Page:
In praise of Spain – the collective and the individuals
Spain did it. The first side to win three consecutive major tournaments – Euro 2008, World Cup 2010 and on Sunday night, Euro 2012. Having been accused of being ‘boring’ in the build up to the final – certainly a legitimate criticism looking back at Portugal game. Even Arsene Wenger weighed in on the matter saying Spain were “betraying their philosophy and turned into something more negative” – La Roja rubbed it in their critics faces as they recorded the biggest margin of victory in a European Championship final – a 4-0 victory.
“Those people who think we are boring…in my opinion, they don’t understand the game” were Cesc Fabregas’ parting words. Boring is the ultimate insult that could be bestowed upon this Spanish side. For all the talk of false-9’s and a starting line-up that didn’t contain a recognised striker, La Roja saved their best for last. 12 goals scored, just one conceded, which was against the aforementioned Italians when the sides opened Group C. But once some of the many questions had been answered by the Spaniards, even more have since arisen. What more can they achieve?
Many are currently trying to contemplate if this Spanish side is the best international side ever. It is certainly a side that continues to break record after record coupled with opponent after opponent. It has been 990 minutes since they last conceded a goal in a knock-out game that was back at the 2006 World Cup against France – an aggregate of 14-0 on their way of a hat-trick of major tournaments. Those are the collective records, there have also been a couple of individual records set in the process by this team – Fernando Torres became the first person to score in two European Championship finals. Iker Casillas notched up his 100th international victory in 137 appearances, keeping his 9th clean sheet at a European Championship putting him level with Edwin Van der Sar. “It’s unique. It’s magical. Something that cannot be repeated. People can’t ignore how great this is.” beamed Andres Iniesta last night.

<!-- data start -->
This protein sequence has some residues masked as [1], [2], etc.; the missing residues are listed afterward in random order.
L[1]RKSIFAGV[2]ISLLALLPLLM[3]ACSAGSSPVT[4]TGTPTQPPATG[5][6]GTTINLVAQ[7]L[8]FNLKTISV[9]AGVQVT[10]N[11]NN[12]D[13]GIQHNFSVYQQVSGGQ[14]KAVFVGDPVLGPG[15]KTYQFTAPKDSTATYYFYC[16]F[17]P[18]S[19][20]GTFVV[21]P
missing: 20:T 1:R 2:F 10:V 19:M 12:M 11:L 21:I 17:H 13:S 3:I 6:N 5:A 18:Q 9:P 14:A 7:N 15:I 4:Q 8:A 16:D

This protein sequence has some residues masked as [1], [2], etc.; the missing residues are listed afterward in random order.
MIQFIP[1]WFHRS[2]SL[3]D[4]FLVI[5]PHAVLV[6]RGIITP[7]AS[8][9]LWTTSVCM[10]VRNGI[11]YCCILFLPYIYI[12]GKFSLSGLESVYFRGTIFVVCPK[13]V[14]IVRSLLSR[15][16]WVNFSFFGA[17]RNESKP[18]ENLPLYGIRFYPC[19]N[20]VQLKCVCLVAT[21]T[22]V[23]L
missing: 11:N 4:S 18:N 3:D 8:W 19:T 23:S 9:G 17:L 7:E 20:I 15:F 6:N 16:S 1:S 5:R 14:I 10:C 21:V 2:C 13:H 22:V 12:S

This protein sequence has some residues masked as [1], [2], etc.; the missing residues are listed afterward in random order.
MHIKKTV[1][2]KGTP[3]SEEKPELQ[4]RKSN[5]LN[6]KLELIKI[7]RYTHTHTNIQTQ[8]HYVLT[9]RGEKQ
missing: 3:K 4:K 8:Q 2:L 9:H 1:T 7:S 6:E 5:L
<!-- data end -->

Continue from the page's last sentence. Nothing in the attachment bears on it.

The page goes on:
Even the brains the behind the operation, the quiet, unassuming coach, Vicente Del Bosque has managed his own unique treble of being a World Cup, Champions League and European Championship winning manager – the first coach to ever achieve such a feat. In the Galacticos era at Real Madrid he won six trophies: two La Liga titles, two Champions Leagues, the European Supercup and the Spanish Supercup. He is such unassuming character, that not one person mentioned him when @MarrsioFootball conducted a straw poll of: “Who are the best five managers in the world?” for his blog on the man. Del Bosque – who took charge from Luis Argones after Euro 2008 has cemented his place in history and has developed and evolved this side his in four years as coach.
In a year’s time, this Spain side will travel to Brazil to take part in the prelude to the 2014 World Cup, the Confederations Cup – where they will again take on Italy, along with South American’s finest – Brazil, Mexico and Uruguay – Japan, Tahiti and the winners of the 2013 African Cup of Nations. It is this World Cup in two years time in Brazil, should Spain successfully retain it, they would set yet another precedent, as no European side have ever won a World Cup staged in South America and would set La Roja apart from any other international side that has gone before them.
Another question raised – another one for Spain to answer.